It was a spinoff of the popular “Shark Tank” television show — virtual style. The amended format of the 2020 Alligator Tank health care innovation competition at Mayo Clinic in Florida allowed teams two minutes to pitch their projects to a panel of judges during an event hosted online. More than 100 Mayo Clinic staff across all campuses logged on to watch the event November 17, with nine teams selected to present innovative technologies and medical solutions that have the potential to improve health care.
Keeping with tradition, Charles Bruce, M.D., chief innovation officer at Mayo Clinic in Florida, provided commentary and emceed the event.
Competitors were instructed to answer several questions during their presentations:
Judges also asked questions about each innovation following the pitches. The panel of judges included Jared Mueller, director, Mayo Clinic Innovation Exchange; Michelle Freeman, M.D., pulmonologist, critical care specialist and director, Mayo Clinic in Florida’s Research in Space Medicine Program; Sunil Krishnan, M.D., professor of radiation oncology; Nathan Wiedenman, Ph.D., director, Office of Translation to Practice; and Julie Henry, director of operations, Mayo Clinic Ventures.
"Innovation is a hallmark of Mayo’s culture,” says Dr. Bruce. "The Alligator Tank encourages our staff to work together across disciplines for the free-flowing of ideas that can truly change the health care landscape for our patients.”
The nine Alligator Tank projects and their teams included:
The projects ranged from imaging solutions for circulating tumor cells, a device to increase patient safety by preventing access to IV catheters in the hospital setting, to leveraging artificial intelligence to help medical personnel determine which patients with atherosclerotic plaque in their carotid arteries should have further, targeted procedures.
“Our investment in entrepreneurship can pay off in dividends for our patients,” says Tushar Patel, M.B., Ch.B., dean for research at Mayo Clinic in Florida. "These health care innovations begin as a simple idea, fostered by collaboration and team science, but they have the potential to greatly improve patient care on a global scale."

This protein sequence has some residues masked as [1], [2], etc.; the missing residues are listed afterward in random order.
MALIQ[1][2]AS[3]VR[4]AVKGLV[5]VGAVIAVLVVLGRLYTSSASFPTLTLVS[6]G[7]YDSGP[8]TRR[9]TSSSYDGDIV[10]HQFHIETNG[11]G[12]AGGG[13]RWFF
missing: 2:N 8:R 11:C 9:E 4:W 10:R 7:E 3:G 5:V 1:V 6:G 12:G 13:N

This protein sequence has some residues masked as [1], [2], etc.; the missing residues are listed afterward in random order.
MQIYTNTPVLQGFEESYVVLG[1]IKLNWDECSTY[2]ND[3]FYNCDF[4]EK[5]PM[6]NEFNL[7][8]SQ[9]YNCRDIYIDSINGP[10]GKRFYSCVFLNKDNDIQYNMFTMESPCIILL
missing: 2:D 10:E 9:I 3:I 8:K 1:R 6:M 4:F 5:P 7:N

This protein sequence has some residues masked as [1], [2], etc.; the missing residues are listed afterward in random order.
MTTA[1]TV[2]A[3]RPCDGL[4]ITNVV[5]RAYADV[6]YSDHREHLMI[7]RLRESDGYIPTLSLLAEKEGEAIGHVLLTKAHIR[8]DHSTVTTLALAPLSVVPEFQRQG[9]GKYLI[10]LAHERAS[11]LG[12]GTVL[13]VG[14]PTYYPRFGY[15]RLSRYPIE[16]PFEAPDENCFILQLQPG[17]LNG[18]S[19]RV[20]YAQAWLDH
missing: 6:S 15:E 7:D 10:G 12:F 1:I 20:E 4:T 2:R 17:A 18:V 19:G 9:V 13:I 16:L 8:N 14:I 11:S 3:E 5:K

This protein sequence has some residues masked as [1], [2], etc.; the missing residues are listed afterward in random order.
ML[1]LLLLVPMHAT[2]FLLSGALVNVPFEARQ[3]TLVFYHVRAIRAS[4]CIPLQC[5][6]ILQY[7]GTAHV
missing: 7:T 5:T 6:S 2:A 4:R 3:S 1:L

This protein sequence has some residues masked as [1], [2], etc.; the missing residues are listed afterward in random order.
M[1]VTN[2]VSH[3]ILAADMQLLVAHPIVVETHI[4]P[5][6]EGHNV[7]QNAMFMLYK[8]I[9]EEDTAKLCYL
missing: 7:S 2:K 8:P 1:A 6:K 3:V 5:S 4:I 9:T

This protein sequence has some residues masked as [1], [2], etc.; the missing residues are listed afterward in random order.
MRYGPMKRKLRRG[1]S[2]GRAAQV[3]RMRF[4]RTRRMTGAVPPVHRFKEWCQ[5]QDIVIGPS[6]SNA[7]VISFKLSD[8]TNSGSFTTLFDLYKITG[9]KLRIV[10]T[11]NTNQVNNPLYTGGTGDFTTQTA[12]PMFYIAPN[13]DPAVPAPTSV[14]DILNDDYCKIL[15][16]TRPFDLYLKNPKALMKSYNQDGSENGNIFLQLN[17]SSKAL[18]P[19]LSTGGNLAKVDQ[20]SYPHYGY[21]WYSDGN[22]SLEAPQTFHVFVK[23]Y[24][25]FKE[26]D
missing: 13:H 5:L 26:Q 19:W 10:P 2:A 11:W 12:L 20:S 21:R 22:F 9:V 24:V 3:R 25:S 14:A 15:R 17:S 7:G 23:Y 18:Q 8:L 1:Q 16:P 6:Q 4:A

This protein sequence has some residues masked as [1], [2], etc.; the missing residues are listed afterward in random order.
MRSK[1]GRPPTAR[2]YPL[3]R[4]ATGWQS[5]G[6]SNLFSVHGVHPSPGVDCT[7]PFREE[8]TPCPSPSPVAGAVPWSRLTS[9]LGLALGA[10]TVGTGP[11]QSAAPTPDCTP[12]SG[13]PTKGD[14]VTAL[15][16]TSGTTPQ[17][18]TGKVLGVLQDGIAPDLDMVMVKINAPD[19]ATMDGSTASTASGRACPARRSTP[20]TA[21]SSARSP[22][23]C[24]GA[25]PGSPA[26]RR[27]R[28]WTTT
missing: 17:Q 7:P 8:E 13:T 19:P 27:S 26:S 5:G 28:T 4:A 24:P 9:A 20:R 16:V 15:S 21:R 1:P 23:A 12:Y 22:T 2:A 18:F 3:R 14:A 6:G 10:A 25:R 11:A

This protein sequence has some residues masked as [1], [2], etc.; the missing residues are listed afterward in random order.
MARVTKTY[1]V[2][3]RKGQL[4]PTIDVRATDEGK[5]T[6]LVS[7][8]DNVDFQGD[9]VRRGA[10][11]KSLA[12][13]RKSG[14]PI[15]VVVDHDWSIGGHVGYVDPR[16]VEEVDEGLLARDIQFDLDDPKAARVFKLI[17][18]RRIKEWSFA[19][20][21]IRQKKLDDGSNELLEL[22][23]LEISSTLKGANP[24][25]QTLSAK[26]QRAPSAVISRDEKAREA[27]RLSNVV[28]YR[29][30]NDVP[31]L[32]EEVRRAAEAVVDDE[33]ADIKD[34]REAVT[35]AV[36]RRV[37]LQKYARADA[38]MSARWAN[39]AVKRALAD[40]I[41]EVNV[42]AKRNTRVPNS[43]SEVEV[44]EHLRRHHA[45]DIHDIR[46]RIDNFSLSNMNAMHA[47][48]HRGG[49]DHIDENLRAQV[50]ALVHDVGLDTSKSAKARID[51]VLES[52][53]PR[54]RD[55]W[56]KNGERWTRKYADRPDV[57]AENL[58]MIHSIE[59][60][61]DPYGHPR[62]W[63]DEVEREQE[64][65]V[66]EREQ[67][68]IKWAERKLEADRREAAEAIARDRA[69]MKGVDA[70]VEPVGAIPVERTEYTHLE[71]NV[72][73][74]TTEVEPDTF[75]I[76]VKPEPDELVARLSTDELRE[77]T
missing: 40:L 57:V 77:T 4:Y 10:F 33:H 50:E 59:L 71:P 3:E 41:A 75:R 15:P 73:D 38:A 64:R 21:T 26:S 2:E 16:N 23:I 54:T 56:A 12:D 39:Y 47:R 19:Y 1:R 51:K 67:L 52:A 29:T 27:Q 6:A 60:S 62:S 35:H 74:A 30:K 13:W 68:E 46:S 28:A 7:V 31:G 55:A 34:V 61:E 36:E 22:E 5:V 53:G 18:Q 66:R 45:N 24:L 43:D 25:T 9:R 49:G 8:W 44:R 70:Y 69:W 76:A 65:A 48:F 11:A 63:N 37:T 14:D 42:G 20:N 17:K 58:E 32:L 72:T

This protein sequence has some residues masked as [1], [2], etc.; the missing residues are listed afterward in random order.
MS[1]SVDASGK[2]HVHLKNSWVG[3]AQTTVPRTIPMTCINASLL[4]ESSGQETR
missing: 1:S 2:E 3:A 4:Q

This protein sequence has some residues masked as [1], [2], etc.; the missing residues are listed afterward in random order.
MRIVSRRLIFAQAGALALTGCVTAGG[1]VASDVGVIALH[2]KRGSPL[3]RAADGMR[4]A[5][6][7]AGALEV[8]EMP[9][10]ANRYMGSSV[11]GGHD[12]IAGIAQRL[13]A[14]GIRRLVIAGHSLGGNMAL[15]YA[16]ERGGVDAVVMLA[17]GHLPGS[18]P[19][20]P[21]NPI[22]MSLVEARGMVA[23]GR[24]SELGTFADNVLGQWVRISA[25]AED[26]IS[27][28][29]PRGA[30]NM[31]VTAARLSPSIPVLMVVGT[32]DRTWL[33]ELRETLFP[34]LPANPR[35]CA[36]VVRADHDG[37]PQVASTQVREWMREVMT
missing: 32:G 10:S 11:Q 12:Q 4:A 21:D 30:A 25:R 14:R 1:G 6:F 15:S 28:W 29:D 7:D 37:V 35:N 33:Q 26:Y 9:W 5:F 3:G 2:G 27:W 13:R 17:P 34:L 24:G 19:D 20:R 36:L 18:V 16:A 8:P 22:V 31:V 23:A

When the final pitches concluded, the event paused for a short period of time while the judges made their top picks for winning health care innovations. The top three projects announced by Dr. Bruce were IV Safe Lock, ImmunoPro, and AI-PlaX. New this year was recognition of the “crowd favorite,” Vision, which event participants had the opportunity to vote for while seated at their virtual tables.
The Alligator Tank, organized by the Office of Entrepreneurship, which is part of the Mayo Clinic Center for Clinical and Translational Science, is open to all roles, including researchers, consultants, residents, fellows, students and allied health employees. The goal of the event is to promote Mayo's entrepreneurial community and develop solutions for unmet patient needs.
“We continue to receive incredibly unique, forward-thinking inventions and solutions as this event continues to grow and gain popularity,” says Maarten Rotman, Ph.D., who leads the Office of Entrepreneurship at Mayo Clinic in Florida. “This year was no different. Although we had to move to an online format using a newer technology platform, we still had a great turnout, along with strong potential for commercialization of these projects.”
The next step for the winning teams is to either move to another level of competition: Walleye Tank, a nationally open contest on Mayo's Rochester campus (held virtually this year on Dec. 11), or receive additional funding or support from the Office of Entrepreneurship to develop a prototype of their health care innovation.
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